Gmail offers a powerful search text field. You can use it with just normal keywords, or you can master the Gmail search syntax to really find what you are looking for in the least amount of time.
Some of these advanced search functions are available from the advanced search drop down box, but most are not.
Here are the top advanced search operators for Gmail
to: – Search for messages sent to a specific address.
from: – Search for messages sent from a specific address
subject: – Search the subject field.
label: – Search within a specific label.
has:attachment – Search only for messages that have attachments
is:chat – Search only chats.
in:anywhere – Also search for messages in the spam and trash. By default, Gmail’s search ignores messages in the spam and trash.
( ) – Brackets allow you to group search terms. For example, searching for subject:(how awesome) would only return messages with the words “how” and “awesome” in their subject field. If you search for subject:how awesome, you’d get messages with “how” in their subject and “awesome” anywhere in the message.
OR – OR, which must be in capital letters, allows you to search for one term or another. For example, subject:(how OR awesome) would return messages with the word “how” or the word “awesome” in their titles. You can also combine other terms with the OR. For example, from:example.com OR has:attachment would search for messages that are either from example.com or have attachments.
“ “ – Quotes allow you to search for an exact phrase, just like in Google. Searching for “exact phrase” only returns messages that contain the exact phrase. You can combine this with other operators. For example, subject:”exact phrase” only returns messages that have “exact phrase” in their subject field.
– – The hyphen, or minus sign, allows to search for messages that don’t contain a specific term. For example, search for -from:example.com and you’ll only see messages that aren’t from example.com.
list: – The list: operator allows you to search for messages on a mailing list. For example, list:email@example.com would return all messages on the firstname.lastname@example.org mailing list.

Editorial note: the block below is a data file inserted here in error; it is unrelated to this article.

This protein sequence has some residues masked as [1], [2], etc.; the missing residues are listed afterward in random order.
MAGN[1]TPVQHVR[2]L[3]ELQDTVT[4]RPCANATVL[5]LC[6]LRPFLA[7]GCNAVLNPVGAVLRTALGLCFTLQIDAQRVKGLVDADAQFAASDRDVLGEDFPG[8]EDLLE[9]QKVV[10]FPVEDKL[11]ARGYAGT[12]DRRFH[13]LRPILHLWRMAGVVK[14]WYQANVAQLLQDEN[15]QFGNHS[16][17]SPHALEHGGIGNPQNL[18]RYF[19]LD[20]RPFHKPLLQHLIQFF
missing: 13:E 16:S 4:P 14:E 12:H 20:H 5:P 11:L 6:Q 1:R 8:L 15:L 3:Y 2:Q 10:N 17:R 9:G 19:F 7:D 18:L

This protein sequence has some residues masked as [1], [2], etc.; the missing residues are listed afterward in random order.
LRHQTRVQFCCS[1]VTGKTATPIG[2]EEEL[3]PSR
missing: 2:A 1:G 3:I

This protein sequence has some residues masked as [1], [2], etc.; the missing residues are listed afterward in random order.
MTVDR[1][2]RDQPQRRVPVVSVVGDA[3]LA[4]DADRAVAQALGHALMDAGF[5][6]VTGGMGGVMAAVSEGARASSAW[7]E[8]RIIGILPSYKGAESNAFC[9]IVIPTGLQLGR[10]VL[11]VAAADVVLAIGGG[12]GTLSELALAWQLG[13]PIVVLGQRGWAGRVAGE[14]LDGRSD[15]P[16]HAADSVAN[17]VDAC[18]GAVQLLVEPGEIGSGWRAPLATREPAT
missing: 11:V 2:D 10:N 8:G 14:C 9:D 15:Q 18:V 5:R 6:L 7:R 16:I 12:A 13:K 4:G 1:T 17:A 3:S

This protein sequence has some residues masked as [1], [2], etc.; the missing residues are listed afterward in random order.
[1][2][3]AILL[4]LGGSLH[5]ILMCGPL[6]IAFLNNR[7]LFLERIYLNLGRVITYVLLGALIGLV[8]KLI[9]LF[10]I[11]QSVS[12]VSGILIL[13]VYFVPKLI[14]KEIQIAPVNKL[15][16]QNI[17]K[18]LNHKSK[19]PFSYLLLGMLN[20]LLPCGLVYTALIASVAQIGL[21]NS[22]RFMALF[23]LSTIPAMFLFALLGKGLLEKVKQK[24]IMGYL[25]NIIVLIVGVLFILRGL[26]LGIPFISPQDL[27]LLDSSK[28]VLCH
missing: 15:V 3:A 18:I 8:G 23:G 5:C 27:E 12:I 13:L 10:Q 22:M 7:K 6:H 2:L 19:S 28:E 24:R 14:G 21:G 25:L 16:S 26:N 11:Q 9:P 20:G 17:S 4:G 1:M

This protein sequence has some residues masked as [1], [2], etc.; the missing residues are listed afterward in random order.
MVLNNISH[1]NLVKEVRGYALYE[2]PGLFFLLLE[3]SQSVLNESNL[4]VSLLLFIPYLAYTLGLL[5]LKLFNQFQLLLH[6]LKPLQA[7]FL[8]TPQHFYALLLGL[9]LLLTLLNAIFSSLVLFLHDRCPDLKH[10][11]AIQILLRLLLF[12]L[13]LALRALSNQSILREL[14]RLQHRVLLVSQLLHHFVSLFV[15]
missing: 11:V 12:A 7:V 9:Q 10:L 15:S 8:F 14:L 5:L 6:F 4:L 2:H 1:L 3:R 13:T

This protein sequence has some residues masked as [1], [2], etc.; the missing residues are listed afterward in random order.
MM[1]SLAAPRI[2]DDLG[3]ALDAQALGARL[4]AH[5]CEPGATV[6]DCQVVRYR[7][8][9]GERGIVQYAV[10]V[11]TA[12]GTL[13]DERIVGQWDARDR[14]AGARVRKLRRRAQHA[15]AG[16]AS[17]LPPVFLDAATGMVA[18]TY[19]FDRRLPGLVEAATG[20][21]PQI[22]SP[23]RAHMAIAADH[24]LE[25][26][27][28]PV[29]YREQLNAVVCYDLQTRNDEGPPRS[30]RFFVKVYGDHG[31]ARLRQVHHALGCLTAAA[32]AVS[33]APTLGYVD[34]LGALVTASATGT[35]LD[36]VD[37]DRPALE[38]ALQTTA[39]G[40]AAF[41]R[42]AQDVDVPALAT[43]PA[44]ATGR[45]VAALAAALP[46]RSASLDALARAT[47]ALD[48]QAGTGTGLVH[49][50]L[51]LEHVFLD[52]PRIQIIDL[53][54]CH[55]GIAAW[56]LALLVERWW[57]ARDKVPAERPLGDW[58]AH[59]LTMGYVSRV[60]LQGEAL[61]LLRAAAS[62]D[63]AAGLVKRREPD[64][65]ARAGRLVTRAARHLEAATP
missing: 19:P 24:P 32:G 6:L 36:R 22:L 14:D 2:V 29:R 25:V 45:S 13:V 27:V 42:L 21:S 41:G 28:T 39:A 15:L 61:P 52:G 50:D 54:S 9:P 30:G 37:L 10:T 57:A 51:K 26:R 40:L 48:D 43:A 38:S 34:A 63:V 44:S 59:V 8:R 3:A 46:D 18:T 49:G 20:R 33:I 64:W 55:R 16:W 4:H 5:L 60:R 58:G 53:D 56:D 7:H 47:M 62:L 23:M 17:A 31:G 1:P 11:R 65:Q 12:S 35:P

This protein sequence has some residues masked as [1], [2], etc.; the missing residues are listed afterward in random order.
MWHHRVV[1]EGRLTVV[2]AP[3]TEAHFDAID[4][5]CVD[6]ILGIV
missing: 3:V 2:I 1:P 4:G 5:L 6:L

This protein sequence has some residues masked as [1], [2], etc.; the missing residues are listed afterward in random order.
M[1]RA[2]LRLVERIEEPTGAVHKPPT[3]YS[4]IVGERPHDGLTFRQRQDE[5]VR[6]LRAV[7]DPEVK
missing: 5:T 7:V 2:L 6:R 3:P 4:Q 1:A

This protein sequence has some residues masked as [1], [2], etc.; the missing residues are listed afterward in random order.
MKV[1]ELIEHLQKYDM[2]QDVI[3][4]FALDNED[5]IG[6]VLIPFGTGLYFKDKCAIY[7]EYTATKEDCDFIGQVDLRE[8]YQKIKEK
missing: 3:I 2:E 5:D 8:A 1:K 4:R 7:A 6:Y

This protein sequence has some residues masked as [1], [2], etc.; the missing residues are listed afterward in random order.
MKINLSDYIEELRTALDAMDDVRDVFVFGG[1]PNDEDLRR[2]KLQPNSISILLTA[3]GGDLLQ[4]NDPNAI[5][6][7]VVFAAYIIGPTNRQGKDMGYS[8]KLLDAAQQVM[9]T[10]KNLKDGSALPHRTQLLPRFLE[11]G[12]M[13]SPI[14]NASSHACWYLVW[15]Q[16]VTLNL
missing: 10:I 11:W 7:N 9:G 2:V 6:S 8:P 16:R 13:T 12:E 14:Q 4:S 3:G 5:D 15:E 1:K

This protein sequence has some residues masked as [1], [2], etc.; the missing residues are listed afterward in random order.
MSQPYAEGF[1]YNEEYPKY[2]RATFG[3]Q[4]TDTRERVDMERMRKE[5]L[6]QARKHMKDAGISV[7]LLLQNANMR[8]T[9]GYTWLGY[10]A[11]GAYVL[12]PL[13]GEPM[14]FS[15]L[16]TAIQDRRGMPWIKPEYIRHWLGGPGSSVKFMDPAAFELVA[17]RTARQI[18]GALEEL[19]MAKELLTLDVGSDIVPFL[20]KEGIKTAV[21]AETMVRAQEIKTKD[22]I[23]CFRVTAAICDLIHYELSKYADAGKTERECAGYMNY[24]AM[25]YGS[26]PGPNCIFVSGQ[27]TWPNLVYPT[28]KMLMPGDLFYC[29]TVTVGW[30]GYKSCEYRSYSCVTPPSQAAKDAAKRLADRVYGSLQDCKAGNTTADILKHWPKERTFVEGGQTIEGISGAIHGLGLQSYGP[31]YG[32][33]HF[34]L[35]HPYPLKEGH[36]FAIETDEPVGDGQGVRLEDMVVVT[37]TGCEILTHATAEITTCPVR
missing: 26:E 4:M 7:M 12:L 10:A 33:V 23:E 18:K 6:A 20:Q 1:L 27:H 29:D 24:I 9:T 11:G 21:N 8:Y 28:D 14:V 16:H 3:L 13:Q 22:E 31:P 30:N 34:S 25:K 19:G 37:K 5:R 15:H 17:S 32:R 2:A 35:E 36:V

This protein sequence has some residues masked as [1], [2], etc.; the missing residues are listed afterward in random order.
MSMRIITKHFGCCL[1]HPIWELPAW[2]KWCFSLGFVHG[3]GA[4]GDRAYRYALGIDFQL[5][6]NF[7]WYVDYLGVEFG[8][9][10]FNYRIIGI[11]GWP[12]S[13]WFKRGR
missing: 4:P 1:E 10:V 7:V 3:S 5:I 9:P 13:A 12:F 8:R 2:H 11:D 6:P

filename: – The filename: operator lets you search for a specific file attachment. For example, file:example.pdf would return emails with a file named example.pdf attached.
is:important, label:important – If you use Gmail’s priority inbox, you can use the is:important or label:important operators to search only important or unimportant emails.
has:yellow-star, has:red-star, has:green-check, etc. – If you use different types of stars (see the Stars section on Gmail’s general settings pane), you can search for messages with a specific type of star.
cc:, bcc: – The cc: and bcc: features let you search for messages where a specific address was carbon copied or blind carbon copied. For example,cc:email@example.com returns messages where firstname.lastname@example.org was carbon copied. You can’t use the bcc: operator to search for messages where you were blind carbon copied, only messages where you bcc’d other people.
deliveredto: – The deliveredto: operator looks for messages delivered to a specific address. For example, if you have multiple accounts in the same Gmail inbox, you can use this operator to find the messages sent to a specific address. Usedeliveredto:email@example.com to find messages delivered to firstname.lastname@example.org.